from determining that there is a reasonable certainty of no harm if the
tolerance is granted.
    3. From non-dietary exposure. Fenarimol is currently registered for
use on the following residential non-food sites: ornamentals, turf and
lawns. There are no indoor residential uses for fenarimol. Based on the
nature of the outdoor residential uses, the EPA concludes that chronic
residential exposure scenarios do not exist for fenarimol. Short and/or
intermediate term exposure scenarios may exist. However, the Agency
currently lacks sufficient residential-related exposure data to
complete a comprehensive residential risk assessment for many
pesticides, including fenarimol.
    4. Cumulative exposure to substances with common mechanism of
toxicity. Section 408(b)(2)(D)(v) requires that, when considering
whether to establish, modify, or revoke a tolerance, the Agency
consider ``available information'' concerning the cumulative effects of
a particular pesticide's residues and ``other substances that have a
common mechanism of toxicity.'' The Agency believes that ``available
information'' in this context might include not only toxicity,
chemistry, and exposure data, but also scientific

[[Page 61445]]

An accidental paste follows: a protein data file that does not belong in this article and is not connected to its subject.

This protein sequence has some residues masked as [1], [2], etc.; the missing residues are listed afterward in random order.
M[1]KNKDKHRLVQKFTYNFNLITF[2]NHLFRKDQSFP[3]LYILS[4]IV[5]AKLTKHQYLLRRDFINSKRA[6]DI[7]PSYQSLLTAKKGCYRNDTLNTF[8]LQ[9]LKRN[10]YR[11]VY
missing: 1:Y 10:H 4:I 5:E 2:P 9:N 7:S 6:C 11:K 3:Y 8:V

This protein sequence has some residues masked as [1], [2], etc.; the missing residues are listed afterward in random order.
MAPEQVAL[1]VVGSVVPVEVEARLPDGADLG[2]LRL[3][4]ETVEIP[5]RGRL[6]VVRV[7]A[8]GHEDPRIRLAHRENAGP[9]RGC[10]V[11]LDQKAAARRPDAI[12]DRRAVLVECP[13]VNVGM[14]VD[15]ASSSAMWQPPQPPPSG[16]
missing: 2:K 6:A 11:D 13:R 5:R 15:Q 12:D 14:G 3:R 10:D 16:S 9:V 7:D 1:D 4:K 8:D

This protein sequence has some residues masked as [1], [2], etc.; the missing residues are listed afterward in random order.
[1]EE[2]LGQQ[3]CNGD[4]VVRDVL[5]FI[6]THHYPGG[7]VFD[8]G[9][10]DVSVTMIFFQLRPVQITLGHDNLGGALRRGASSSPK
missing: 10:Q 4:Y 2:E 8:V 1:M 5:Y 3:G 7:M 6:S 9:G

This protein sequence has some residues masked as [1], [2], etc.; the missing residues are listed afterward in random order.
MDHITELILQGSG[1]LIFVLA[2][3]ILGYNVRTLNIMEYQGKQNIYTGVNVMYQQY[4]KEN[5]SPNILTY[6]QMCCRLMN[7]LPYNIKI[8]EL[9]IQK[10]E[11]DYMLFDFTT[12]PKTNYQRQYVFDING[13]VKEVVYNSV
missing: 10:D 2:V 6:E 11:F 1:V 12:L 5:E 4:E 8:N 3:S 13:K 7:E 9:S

policies and methodologies for understanding common mechanisms of
toxicity and conducting cumulative risk assessments. For most
pesticides, although the Agency has some information in its files that
may turn out to be helpful in eventually determining whether a
pesticide shares a common mechanism of toxicity with any other
substances, EPA does not at this time have the methodologies to resolve
the complex scientific issues concerning common mechanism of toxicity
in a meaningful way. EPA has begun a pilot process to study this issue
further through the examination of particular classes of pesticides.
The Agency hopes that the results of this pilot process will increase
the Agency's scientific understanding of this question such that EPA
will be able to develop and apply scientific principles for better
determining which chemicals have a common mechanism of toxicity and
evaluating the cumulative effects of such chemicals. The Agency
anticipates, however, that even as its understanding of the science of